Adapting stories from manga has never been well done in North America. Death Note isn’t going to change that fact either. It’s not the condensing of the story that is even the biggest problem here. Death Note is simply not a good film from any angle, and fans of the series are going to wind up being very upset at this latest attempt at a North American try.

Light Turner (Nat Wolff) is an intelligent but lazy high school student, dreaming of the attractive cheerleader Mia (Margaret Qualley) while avoiding the local bully. One day he finds a book on the ground with Death Note emblazoned across the front. Dropped by a death god named Ryuk (Willem Dafoe), the book allows the holder to simply write the name of a person and they will die within less than a minute. Writing a cause of death is also an option, and after a terrifying introduction, Light is instructed to use the Death Note to test its power. Light decides to use it to rid the world of crime, and quickly uses it to bring Mia into his life. Mia has more ambitious and frightening ideas for the Death Note, and together they set out like a mystical Bonnie and Clyde.

Growing a following with the public and dubbing himself Kira, Light attracts the attention of L (Lakeith Stanfield), a quirky young man who has helped police solve numerous crimes. L is determined to put a stop to Kira, and Light will do anything to remain anonymous. As the two slowly come closer to crossing paths, Light will have to become rather creative to not only keep the Death Note, but to also keep it away from anybody who he believes will use it inappropriately.

Trying to jam the rather intricate and lengthy story of Death Note into a film running under 2 hours is impossible, so it’s obvious that some things will have to be edited out. Unfortunately, the trio of writers; Charley Parlapanides, Vlas Parlapanides, and Jeremy Slater, have done away with everything that was great about the original story. The cat and mouse game between Light and L is almost non-existent in favour of focusing more on the relationship between Light and Mia, because what’s a great North American film without a pointless love story.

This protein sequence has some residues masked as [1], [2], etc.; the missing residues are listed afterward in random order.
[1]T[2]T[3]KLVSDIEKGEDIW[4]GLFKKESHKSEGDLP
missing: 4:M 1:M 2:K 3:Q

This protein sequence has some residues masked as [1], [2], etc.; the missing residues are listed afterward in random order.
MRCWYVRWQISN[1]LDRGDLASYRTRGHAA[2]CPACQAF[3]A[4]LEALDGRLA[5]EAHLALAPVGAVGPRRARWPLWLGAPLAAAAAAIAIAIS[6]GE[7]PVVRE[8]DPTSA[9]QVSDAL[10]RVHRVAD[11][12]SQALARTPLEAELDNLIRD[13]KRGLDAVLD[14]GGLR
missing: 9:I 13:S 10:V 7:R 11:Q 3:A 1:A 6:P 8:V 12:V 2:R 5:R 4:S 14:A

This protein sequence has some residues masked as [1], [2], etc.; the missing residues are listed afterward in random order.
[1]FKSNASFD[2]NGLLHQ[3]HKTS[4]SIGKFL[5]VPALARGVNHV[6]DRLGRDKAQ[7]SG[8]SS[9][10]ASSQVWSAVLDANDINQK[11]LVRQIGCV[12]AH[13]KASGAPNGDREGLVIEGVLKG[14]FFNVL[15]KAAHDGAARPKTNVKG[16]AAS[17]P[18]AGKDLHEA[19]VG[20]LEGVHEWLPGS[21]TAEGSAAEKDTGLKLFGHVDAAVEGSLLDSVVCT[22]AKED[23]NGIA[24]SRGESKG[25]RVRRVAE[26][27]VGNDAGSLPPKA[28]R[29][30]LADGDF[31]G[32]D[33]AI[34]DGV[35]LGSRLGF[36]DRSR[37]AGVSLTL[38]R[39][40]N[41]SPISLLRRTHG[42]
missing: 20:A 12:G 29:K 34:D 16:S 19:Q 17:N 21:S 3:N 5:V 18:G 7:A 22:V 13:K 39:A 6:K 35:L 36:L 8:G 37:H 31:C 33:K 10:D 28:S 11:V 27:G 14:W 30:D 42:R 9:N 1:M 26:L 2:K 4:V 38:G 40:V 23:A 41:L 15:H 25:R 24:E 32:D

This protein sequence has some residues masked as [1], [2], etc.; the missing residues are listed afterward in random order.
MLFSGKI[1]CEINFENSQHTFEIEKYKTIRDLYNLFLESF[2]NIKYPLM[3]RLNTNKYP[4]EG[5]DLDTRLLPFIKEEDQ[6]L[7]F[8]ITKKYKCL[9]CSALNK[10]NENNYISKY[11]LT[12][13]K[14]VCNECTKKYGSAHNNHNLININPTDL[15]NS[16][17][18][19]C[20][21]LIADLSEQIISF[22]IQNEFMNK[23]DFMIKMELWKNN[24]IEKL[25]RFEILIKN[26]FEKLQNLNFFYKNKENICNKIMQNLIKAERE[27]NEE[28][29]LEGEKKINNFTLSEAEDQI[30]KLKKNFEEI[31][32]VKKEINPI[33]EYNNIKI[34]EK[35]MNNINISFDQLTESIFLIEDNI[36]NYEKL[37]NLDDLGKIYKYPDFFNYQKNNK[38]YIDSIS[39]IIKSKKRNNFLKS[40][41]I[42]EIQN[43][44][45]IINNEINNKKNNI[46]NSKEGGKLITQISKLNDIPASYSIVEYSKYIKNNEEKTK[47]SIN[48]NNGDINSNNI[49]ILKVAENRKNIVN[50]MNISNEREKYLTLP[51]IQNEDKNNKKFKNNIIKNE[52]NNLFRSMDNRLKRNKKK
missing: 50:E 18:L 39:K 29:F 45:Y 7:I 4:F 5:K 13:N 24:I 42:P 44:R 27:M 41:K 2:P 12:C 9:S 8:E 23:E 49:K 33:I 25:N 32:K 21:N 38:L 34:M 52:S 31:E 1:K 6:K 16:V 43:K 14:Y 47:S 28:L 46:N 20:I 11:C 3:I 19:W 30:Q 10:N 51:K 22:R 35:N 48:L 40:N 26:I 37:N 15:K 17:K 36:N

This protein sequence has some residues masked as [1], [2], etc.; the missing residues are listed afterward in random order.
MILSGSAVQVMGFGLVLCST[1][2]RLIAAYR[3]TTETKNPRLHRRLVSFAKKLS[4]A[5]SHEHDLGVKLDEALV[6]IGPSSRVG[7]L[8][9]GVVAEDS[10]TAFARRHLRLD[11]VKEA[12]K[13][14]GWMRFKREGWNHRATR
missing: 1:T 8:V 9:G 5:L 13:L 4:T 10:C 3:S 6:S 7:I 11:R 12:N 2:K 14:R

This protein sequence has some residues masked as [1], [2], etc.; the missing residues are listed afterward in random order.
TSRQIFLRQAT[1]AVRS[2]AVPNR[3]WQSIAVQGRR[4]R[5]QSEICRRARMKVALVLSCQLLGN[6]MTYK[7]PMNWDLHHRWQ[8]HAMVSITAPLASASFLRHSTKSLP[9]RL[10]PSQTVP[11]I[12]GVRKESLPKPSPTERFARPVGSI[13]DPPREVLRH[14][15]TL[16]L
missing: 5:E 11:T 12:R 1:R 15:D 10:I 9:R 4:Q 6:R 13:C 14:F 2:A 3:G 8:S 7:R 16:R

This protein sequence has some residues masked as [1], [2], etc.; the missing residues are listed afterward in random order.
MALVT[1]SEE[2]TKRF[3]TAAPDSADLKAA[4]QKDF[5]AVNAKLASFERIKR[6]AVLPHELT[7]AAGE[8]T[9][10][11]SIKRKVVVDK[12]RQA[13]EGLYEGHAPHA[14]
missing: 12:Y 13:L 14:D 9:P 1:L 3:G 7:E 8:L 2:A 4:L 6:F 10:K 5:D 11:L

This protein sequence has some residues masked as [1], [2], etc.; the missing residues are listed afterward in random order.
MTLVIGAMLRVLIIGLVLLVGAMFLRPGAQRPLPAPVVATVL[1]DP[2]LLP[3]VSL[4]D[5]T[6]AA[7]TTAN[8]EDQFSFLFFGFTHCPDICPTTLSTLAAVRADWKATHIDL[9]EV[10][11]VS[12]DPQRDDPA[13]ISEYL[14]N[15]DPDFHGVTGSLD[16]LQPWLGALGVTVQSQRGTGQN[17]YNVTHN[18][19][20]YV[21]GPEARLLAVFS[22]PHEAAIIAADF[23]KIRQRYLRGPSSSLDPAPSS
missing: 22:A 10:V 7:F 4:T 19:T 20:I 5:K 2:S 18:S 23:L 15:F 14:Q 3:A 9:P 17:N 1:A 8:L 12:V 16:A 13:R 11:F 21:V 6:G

In fact, Light and L never really seem to be the highly intelligent characters that they really should be. L is all quirks and ticks, played way over the top by Stanfield, while Light is a mopey slob, played sluggishly by Wolff. Instead of being complex individuals, these two characters have been reduced to one single idea. The same goes for Mia, who you could place into any ’90s, angsty, slacker, witchcraft movie and never notice the difference. It doesn’t help that Qualley gives the character little personality beyond slightly crazed.

Willem Dafoe is the only person who fits perfectly. He’s a fantastic choice to voice Ryuk, but that character is limited to lurking in shadows here and there without ever really getting to take part in the film. It’s not Mia and Light who should be the focus. It’s Ryuk and Light, and that’s not something that’s happening here. At the very least, Dafoe makes his moments shine, and they’re the true highlight of Death Note.

Director Adam Wingard can’t even pull off making a film that is visually interesting here. Death Note looks as flat as its acting and story and only offers something interesting to look at when it’s swiping death scenes out of Final Destination. Of course, it’s been said that second unit director Jason Eisener is responsible for the elaborate moments where what Light writes down in the Death Note comes to pass. Perhaps if Eisener had directed the rest of the movie, it would have at least been pleasing to the eye.

Throw in some awkward and eye rolling song choices, a slew of pointless set pieces (like an entire sequence taking place at the prom for no reason whatsoever) and a couple of false endings, and you’ve got the latest terrible adaptation of anime and manga. If this doesn’t put an end to manga adaptations, nothing will.

Is Death Note Essential Viewing?

Not in the slightest. It’s terribly acted, written, and paced. It loses everything that was good about the original story and replaces it with one tired cliché after another. It doesn’t even look good. The only thing good about this movie is that it may get people to actually go out and pick up the original story it was based on. Now that’s something worthy of your time.

Death Note is available for streaming on Netflix beginning Friday, August 25, 2017. Check their website for more information.

Death Note Trailer